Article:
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Ten years ago, I stood at my ordination reception, shaking hands with the well-wishers. Near the end of the long line, a church elder congratulated me. Then, he stooped to greet my 4-year-old daughter, whose hand I held.
"Do you know what we're celebrating, today, Kelly?" he asked.
"Today is the day they make my daddy king," she replied.
We laughed. However, I glowed inwardly. She voiced what may have been close to my ministry expectations.
I'll be liked by people, I thought during my years of ministry preparation. They'll be grateful for my help; they'll rise up and call me blessed.
My upbringing reinforced my beliefs: my father was a Christian college professor, my brother a youth pastor, and my brother-in-law a pastor. Ministry was elevated above all other careers. Certainly God would be pleased that I had not chosen another calling.
In the midst of my euphoria, though, I heard the whisper of a subtle fear: What if they rise up, not to bless me, but to leave me? What if I fail? What if my performance doesn't please God?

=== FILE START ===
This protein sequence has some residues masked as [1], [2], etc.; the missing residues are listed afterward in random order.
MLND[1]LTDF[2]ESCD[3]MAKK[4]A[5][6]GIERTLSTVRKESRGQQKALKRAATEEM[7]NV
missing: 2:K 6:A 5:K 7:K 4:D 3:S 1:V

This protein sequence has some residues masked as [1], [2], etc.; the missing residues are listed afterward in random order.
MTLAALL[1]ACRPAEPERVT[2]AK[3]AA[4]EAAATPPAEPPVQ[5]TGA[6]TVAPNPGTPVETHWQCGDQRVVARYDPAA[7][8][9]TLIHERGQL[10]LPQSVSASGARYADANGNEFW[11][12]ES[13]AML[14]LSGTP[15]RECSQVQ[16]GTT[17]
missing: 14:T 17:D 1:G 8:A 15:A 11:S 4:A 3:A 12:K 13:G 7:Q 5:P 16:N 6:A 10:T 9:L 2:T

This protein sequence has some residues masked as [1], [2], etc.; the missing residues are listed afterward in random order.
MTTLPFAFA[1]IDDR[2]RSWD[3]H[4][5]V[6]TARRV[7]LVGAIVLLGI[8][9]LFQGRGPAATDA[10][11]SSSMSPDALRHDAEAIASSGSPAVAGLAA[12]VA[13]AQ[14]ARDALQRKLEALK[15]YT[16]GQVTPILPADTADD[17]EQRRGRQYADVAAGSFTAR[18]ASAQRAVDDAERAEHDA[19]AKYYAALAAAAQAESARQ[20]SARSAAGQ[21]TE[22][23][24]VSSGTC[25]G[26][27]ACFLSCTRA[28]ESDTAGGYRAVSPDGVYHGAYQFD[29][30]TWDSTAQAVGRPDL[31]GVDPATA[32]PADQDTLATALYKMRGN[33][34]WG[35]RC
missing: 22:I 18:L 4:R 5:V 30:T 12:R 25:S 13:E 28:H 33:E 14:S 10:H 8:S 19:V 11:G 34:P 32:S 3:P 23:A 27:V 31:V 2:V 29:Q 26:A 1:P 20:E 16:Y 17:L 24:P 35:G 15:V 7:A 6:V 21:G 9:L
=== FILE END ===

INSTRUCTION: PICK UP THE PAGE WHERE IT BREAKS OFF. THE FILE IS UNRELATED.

I ignored my whispered fear. It was drowned out in the clamor of pursuing the dream.
Eight years after my ordination, I sat in the office of a good friend who had gone into counseling. Recalling his seminary training, I asked, "Have you ever thought seriously about becoming a pastor, Dan?"
"I would rather be stripped naked, tied down in a field, covered with honey, and devoured by red ants," he shot back.
We laughed. Inside, however, I wasn't laughing. The dreams about being king had long ago evaporated. I wondered if Dan's red-ant option wasn't more attractive than what I had experienced.
The gauge on my emotional tank showed empty. I was running on fumes. I couldn't service the endless line of people in my congregation needing my expertise. I was like Robert Conrad in the old Eveready(r) commercial, daring the church members to knock my battery off my shoulder.
But I kept putting the battery back on. When someone said this or ...